E586 and the "security" key
I took delivery of a new E586 and PAYG SIM from Three yesterday, an expensive but worthwhile upgrade as my last 12 month / 12 GB PAYG SIM is about to expire and the battery in my old MiFi is on its last legs. The device is a lovely bit of design and the OLED status screen a generally welcome addition, but I'm completely taken aback by this feature:
"Usefully, the router has a pre-defined SSID and security code - just press the key button on the side and they scroll past."
I've Googled for reviews of this device and every one I've read sings the praises of this "convenient" feature that prevents you having to look inside the battery compartment (home of the default password on earlier models) when connecting a new device. What they don't tell you is that even if you change the default SSID and password to something more secure, there is NO WAY to disable the option to display it at the press of a button.
Insanity! Colleague left his MiFi on his desk while running an errand? Display that SSID and password and grab yourself a few MB of downloads on his dime. Found a lost E586? Free bandwidth and/or all that pre-paid data is yours at the press of a button.
OK, so a savvy thief might be able to lift the SIM from a more secure device and make use of it elsewhere. And not everyone works in an environment full of potential freeloading hacker wannabes like I clearly do. But why make it easy for them?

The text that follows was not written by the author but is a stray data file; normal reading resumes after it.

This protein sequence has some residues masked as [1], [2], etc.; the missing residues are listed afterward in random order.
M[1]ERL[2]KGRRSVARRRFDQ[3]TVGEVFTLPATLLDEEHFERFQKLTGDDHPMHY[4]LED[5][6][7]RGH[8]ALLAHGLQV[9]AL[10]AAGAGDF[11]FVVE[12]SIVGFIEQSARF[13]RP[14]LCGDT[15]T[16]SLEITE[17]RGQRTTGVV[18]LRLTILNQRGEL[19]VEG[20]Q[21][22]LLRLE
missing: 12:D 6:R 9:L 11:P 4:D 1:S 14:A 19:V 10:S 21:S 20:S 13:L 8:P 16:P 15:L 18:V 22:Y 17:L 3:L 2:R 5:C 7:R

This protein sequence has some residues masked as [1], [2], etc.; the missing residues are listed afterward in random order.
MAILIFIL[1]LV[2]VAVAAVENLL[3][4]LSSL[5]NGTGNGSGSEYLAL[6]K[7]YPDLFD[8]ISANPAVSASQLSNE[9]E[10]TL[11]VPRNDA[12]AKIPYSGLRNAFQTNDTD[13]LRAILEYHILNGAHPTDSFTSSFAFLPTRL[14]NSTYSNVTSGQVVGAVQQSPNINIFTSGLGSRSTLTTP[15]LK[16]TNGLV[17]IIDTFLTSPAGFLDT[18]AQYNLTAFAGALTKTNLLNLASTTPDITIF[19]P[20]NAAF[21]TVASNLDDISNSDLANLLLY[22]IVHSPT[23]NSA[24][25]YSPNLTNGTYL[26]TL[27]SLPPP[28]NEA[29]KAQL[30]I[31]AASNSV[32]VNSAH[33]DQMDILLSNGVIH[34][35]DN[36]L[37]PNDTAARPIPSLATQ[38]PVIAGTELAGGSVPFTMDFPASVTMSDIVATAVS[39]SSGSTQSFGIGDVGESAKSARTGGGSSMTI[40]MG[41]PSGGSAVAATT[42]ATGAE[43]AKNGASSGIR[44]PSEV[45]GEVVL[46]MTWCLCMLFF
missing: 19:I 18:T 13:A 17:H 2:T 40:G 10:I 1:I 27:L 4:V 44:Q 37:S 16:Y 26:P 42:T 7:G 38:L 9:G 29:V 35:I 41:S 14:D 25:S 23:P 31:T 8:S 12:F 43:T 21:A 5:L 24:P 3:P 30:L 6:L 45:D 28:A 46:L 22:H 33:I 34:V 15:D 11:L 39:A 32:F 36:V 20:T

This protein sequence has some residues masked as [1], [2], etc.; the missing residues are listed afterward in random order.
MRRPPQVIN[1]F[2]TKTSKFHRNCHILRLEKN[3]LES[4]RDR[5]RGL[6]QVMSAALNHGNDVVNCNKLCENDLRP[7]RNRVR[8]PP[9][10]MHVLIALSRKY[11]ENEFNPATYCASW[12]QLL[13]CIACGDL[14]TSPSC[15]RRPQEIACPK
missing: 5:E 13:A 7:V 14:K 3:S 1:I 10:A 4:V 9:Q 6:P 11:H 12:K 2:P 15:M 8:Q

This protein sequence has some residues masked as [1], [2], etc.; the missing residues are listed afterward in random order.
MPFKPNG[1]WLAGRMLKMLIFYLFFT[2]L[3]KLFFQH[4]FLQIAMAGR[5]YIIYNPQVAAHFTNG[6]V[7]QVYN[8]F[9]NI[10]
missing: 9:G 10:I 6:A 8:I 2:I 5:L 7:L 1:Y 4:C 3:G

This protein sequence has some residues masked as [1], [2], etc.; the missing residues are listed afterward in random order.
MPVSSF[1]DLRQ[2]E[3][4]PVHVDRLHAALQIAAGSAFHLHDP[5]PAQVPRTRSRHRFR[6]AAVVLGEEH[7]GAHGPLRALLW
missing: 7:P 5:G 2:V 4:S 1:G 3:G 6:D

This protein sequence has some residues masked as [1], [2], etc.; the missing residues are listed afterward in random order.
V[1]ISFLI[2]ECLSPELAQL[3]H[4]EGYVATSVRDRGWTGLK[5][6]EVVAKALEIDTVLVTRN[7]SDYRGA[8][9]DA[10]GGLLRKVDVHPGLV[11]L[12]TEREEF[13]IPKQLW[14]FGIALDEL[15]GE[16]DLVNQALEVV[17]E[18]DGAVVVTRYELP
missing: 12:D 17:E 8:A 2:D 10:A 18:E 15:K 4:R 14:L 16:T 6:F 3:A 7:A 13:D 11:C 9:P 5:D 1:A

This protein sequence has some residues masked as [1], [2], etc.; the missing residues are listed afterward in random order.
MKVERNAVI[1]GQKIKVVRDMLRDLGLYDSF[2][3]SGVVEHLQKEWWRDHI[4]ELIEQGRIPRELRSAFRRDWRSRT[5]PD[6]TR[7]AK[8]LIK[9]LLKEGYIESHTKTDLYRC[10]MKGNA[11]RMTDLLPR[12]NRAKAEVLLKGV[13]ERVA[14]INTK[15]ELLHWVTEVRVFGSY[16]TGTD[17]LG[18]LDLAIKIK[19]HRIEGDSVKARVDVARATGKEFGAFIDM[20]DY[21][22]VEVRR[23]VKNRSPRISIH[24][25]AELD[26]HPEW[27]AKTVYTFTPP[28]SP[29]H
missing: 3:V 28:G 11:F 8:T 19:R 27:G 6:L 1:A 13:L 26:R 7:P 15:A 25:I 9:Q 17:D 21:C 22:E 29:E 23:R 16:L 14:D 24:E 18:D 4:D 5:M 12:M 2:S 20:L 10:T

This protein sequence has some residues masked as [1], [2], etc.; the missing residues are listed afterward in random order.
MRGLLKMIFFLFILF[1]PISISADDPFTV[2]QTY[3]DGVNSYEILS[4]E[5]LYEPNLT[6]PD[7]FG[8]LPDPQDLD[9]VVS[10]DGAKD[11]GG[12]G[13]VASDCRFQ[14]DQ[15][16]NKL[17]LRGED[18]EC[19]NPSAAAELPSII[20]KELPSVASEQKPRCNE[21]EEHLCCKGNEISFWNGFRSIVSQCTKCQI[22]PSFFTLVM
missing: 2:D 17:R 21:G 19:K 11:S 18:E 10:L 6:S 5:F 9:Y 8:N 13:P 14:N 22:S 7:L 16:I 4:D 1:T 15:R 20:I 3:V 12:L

To mitigate some of the risks with this new MiFi I've had to do two things. I've enabled MAC filtering, which of course adds massively to the time taken to set up a new, legitimate, client and so makes a mockery of the "convenient" time-saving security display key. And I've turned on the SIM lock, which is even more inconvenient in that it requires logging in to the device via a browser to unlock the SIM every time it's turned on (and as long as the MiFi is left on, the SIM lock offers no protection whatsoever).
Apparently users complained about the cryptic status lights on the old style Huawei MiFis, hence the shift towards OLEDs. But at least those devices were impenetrable black boxes if you didn't have the SSID and pre-shared key. Not like the new one, that literally gives up its secrets at the press of a button.
Making things easier for the average punter is very laudable. But leaving a gaping physical security hole, without even an advanced setting option to disable it, is simply inexplicable.